Tennis Australia in dark on Novak Djokovic, scheduled to play in ATP Cup on New Year’s Day


Nadal is listed to play a lead-up event in Melbourne but, after his COVID-19 diagnosis, openly said he was doubtful for the Australian Open.

Djokovic has more than once refused to reveal whether he has been vaccinated, or whether intends to do so.

Tiley said he had spoken to 20-time major winner Djokovic and his team last weekend. The Serbian, however, will not be obligated to reveal his vaccination status to tennis officialdom.

“If Novak shows up at the Australian Open, he’ll either be vaccinated or he’ll have a medical exemption. [It’s] his choice on his medical condition, it’s his choice to keep personal and private like all of us would do with any condition we may or may not have.

“We are not going to force him or ask him to disclose that.”

Tiley this week confirmed a “small number” of tennis stars and support staff will be granted medical exemptions from vaccination but, as of Wednesday, he said no players had yet disclosed that they had received an exemption.

Australia’s Department of Health is the national body which administers medical exemptions and the recognition of COVID-19 vaccines.

But the Australian Border Force, under the Department of Home Affairs, controls entry requirements into Australia.

Said Tiley: “Those that would have provided him with the entry requirement – that’s the Border Force – will know that as part of your declaration in coming to Australia, a travel declaration, you declare either your [medical] exemption – which has been done by an independent panel here in Victoria of epidemiologists and doctors – or there’s your vaccine certificate which also has to be certified.


“It’s one of those two. It goes into a travel declaration. That gets approved by Border Force.”

All international travellers to Australia must make a declaration and provide appropriate evidence when they check in for their departing flight demonstrating they are either fully vaccinated, or that they have a medical contraindication to COVID-19 vaccines.

The Australian Technical Advisory Group on Immunisation (ATAGI) last month issued fresh guidelines on the acute major medical conditions that warrant a temporary medical exemption.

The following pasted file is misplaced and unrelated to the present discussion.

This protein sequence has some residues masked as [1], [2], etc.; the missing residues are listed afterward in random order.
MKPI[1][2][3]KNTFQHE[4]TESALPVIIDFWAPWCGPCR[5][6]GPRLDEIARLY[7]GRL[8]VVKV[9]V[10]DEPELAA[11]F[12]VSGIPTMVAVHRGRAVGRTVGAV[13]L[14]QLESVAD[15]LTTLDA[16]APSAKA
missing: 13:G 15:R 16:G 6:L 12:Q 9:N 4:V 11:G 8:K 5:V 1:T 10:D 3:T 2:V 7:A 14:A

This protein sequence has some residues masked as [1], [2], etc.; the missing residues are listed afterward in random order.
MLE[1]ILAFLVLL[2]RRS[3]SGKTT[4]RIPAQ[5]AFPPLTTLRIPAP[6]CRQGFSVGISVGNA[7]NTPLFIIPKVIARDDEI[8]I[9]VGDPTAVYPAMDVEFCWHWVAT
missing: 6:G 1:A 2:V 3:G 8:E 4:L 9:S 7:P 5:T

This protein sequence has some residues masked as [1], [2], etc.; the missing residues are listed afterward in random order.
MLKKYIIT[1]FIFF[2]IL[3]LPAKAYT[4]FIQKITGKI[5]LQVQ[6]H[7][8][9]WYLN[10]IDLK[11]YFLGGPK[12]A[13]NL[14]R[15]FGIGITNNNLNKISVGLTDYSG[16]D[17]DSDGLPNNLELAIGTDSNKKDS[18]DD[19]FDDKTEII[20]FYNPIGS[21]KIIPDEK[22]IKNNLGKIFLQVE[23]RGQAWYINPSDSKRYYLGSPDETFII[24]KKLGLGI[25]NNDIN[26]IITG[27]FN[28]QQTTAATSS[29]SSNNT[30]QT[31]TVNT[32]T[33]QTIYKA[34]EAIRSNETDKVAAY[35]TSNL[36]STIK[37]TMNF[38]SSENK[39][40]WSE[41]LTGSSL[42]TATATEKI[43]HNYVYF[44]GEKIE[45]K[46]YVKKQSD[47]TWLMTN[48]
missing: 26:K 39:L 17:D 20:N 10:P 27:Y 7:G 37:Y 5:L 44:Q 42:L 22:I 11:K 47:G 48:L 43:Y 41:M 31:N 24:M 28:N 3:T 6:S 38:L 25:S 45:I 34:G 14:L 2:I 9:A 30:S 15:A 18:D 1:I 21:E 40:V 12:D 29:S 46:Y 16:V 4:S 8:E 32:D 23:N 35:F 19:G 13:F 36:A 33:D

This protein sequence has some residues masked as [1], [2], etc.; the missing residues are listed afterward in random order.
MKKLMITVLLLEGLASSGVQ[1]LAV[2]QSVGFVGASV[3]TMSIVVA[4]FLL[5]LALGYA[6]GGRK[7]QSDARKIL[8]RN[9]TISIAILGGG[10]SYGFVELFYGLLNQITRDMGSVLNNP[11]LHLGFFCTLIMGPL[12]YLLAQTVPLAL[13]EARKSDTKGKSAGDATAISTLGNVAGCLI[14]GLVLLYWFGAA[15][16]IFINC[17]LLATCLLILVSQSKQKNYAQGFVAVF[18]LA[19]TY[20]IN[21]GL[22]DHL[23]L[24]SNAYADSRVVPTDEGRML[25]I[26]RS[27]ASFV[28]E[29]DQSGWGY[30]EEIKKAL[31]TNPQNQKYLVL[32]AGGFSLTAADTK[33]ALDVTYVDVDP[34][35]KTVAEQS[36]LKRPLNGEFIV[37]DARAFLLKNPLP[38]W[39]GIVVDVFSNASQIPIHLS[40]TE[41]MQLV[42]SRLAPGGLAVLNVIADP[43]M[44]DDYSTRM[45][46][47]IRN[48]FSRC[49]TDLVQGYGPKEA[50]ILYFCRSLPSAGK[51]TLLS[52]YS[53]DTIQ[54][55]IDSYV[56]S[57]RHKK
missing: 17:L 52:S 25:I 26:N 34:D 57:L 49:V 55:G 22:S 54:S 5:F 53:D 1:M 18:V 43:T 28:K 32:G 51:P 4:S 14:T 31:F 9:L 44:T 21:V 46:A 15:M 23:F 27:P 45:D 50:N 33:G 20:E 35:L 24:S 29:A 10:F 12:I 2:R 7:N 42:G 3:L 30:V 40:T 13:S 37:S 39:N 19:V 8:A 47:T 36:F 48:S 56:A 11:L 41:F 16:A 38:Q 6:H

ATAGI said the valid reasons for a temporary exemption include:

• For an mRNA COVID-19 vaccine:

– inflammatory cardiac illness within the past three months, eg, myocarditis or pericarditis; acute rheumatic fever or acute rheumatic heart disease (i.e., with active myocardial inflammation); or acute decompensated heart failure.

• For all COVID-19 vaccines:

– Acute major medical condition (eg. undergoing major surgery or hospital admission for a serious illness). Typically, these are time-limited conditions (or the medical treatment for them is time limited).

– PCR-confirmed SARS-CoV-2 infection, where vaccination can be deferred until six months after the infection. Vaccination should be deferred for 90 days in people who have received anti-SARS-CoV-2 monoclonal antibody or convalescent plasma therapy.

– Any serious adverse event attributed to a previous dose of a COVID-19 vaccine, without another cause identified, and with no acceptable alternative vaccine available. For example, a person under 60, contraindicated to receive Pfizer vaccine and in whom the risks do not outweigh the benefits for receipt of AstraZeneca vaccine, is eligible for a temporary exemption.

– If the person is a risk to themselves or others during the vaccination process they may warrant a temporary vaccine exemption. This may include a range of individuals with underlying developmental or mental health disorders.

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